In bare metal embedded development, it is common to have to have a way to treat static declared storage (like a char[] array) as a pool for dynamic storage.  Often you don't want to use standard library malloc() because of requirements on deterministic timing, etc.  What you are saying here is that this is not possible - meaning there is no way to write such malloc replacement in normal C code.  (It is possible, I think, to use gcc extensions such as the "may_alias" type attribute and the "malloc" function attribute.  And -fno-strict-alias is always a safe resort.)  It would be /very/ nice if there were a way to declare statically allocated pools of memory that could be doled out by user-made functions and - like malloc'ed memory - take their effective type when used.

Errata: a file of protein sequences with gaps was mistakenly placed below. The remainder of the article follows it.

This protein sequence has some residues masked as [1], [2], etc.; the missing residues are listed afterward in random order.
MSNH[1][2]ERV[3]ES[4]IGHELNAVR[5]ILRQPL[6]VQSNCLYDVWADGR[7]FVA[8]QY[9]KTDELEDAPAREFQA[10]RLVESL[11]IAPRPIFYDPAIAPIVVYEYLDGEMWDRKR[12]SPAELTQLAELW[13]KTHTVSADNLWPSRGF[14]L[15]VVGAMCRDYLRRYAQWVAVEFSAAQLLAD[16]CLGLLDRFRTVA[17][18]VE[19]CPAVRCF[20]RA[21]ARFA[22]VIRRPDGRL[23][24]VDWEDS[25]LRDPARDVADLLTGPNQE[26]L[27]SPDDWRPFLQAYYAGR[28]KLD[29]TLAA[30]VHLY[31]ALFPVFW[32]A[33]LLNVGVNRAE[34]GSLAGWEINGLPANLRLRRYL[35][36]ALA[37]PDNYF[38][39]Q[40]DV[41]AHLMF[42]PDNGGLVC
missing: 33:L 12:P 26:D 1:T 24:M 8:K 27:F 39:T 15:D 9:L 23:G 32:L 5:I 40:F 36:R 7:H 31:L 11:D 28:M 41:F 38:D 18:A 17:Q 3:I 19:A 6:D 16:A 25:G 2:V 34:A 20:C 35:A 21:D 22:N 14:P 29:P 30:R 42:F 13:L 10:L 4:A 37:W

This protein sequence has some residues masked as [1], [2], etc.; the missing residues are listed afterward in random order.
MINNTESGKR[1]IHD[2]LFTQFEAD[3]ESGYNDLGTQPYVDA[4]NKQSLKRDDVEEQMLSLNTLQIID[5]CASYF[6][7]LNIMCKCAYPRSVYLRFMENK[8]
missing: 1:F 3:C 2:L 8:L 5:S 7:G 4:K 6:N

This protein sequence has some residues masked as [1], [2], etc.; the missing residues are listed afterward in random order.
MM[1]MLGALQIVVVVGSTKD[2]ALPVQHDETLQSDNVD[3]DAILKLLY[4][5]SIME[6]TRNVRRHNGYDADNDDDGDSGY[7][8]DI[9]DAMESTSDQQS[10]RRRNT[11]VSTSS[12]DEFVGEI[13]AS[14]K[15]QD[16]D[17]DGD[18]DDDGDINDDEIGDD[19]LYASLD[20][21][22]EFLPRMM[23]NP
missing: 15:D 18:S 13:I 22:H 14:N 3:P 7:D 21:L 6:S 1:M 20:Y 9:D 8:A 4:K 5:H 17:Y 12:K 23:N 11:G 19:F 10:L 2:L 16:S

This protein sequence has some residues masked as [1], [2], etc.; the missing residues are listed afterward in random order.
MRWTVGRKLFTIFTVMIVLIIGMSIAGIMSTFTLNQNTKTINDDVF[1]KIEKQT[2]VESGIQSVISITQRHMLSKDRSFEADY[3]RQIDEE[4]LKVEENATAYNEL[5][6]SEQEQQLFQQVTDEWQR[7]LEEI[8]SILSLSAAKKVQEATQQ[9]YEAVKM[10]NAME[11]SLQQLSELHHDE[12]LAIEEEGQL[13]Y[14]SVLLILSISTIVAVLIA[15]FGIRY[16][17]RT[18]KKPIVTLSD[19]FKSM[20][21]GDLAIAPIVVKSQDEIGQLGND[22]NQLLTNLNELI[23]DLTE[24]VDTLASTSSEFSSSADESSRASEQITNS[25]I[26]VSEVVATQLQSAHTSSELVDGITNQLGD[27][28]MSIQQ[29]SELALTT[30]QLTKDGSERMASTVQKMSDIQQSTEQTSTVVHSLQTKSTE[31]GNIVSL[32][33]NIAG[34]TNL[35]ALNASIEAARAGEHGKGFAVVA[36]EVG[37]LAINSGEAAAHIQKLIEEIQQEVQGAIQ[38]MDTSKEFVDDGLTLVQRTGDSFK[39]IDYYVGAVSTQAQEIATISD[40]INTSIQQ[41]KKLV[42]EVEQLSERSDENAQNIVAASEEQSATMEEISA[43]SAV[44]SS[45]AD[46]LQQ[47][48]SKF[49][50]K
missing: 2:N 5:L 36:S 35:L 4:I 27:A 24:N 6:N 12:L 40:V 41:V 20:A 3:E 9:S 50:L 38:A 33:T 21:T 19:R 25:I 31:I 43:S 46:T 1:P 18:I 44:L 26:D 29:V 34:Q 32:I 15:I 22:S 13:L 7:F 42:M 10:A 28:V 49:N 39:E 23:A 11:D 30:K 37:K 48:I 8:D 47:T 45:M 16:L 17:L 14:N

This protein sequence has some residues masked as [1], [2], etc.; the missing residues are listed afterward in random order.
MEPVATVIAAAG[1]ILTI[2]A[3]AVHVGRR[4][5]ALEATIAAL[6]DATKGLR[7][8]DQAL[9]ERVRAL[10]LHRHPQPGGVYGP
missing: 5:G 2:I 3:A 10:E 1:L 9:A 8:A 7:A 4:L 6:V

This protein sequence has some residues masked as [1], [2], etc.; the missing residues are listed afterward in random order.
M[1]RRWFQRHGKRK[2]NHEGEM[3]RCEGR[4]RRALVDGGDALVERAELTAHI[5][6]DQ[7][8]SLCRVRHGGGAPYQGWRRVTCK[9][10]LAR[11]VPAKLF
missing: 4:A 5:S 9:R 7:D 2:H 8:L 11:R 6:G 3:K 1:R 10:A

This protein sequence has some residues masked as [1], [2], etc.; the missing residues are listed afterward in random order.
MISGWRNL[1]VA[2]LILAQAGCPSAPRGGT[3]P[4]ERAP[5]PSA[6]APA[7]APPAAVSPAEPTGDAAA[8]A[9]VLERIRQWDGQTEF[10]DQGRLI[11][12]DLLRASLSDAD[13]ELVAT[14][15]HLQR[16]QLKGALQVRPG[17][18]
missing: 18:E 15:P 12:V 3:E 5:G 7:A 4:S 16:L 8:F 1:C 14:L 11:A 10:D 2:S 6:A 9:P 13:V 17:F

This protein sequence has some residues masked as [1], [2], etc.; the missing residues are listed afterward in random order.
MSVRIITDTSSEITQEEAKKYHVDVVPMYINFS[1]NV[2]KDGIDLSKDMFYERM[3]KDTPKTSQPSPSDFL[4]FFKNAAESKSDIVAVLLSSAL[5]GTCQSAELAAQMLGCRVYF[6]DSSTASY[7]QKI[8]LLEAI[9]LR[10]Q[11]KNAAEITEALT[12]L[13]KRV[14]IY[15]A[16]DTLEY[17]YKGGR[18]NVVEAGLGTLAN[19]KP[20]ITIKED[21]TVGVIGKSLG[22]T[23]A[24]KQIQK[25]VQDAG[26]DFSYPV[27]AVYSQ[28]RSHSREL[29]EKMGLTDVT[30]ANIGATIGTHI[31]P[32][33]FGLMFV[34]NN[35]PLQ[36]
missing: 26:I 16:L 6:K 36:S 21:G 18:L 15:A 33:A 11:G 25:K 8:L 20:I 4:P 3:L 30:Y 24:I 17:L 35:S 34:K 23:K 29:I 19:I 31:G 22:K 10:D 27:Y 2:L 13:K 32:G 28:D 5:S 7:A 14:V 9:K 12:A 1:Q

It would be even better if there were a standard way to say that the initial value of such memory is "unspecified".  The compiler and linker could give such memory a static allocation (essential for small embedded systems with limited memory, so that you can be sure of your memory usage) but there would be no need for zeroing the memory at startup.
Comment 37 David Brown 2018-04-21 13:38:21 UTC
(In reply to Martin Sebor from comment #35)
> Here are the proposed changes:
> 
> Pointer Provenance:
> http://www.open-std.org/jtc1/sc22/wg14/www/docs/n2219.htm#proposed-technical-
> corrigendum
> 
> Trap Representations:
> http://www.open-std.org/jtc1/sc22/wg14/www/docs/n2220.htm#proposed-technical-
> corrigendum
> 
> Unspecified Values:
> http://www.open-std.org/jtc1/sc22/wg14/www/docs/n2221.htm#proposed-technical-
> corrigendum